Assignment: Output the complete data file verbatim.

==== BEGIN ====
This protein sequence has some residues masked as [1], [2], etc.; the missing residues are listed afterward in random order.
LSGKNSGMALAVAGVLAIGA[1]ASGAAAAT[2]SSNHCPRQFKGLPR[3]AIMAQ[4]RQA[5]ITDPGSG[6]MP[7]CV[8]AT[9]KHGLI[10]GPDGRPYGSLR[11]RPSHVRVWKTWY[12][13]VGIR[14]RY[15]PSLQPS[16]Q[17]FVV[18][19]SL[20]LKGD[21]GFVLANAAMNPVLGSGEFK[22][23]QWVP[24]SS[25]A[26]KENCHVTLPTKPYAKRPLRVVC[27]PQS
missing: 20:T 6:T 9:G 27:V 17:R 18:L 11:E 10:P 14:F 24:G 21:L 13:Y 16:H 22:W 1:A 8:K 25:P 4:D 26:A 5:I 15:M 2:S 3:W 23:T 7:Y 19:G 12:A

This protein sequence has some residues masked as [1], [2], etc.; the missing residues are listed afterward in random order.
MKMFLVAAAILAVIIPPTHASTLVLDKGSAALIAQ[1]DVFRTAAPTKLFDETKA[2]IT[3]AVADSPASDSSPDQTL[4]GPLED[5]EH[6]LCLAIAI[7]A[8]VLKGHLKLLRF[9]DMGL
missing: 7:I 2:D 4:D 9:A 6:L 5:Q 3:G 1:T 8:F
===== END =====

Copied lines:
This protein sequence has some residues masked as [1], [2], etc.; the missing residues are listed afterward in random order.
LSGKNSGMALAVAGVLAIGA[1]ASGAAAAT[2]SSNHCPRQFKGLPR[3]AIMAQ[4]RQA[5]ITDPGSG[6]MP[7]CV[8]AT[9]KHGLI[10]GPDGRPYGSLR[11]RPSHVRVWKTWY[12][13]VGIR[14]RY[15]PSLQPS[16]Q[17]FVV[18][19]SL[20]LKGD[21]GFVLANAAMNPVLGSGEFK[22][23]QWVP[24]SS[25]A[26]KENCHVTLPTKPYAKRPLRVVC[27]PQS
missing: 20:T 6:T 9:G 27:V 17:R 18:L 11:E 10:P 14:F 24:G 21:L 13:Y 16:H 22:W 1:A 8:K 25:P 4:D 26:A 5:I 15:M 2:S 3:W 23:T 7:Y 19:G 12:A

This protein sequence has some residues masked as [1], [2], etc.; the missing residues are listed afterward in random order.
MKMFLVAAAILAVIIPPTHASTLVLDKGSAALIAQ[1]DVFRTAAPTKLFDETKA[2]IT[3]AVADSPASDSSPDQTL[4]GPLED[5]EH[6]LCLAIAI[7]A[8]VLKGHLKLLRF[9]DMGL
missing: 7:I 2:D 4:D 9:A 6:L 5:Q 3:G 1:T 8:F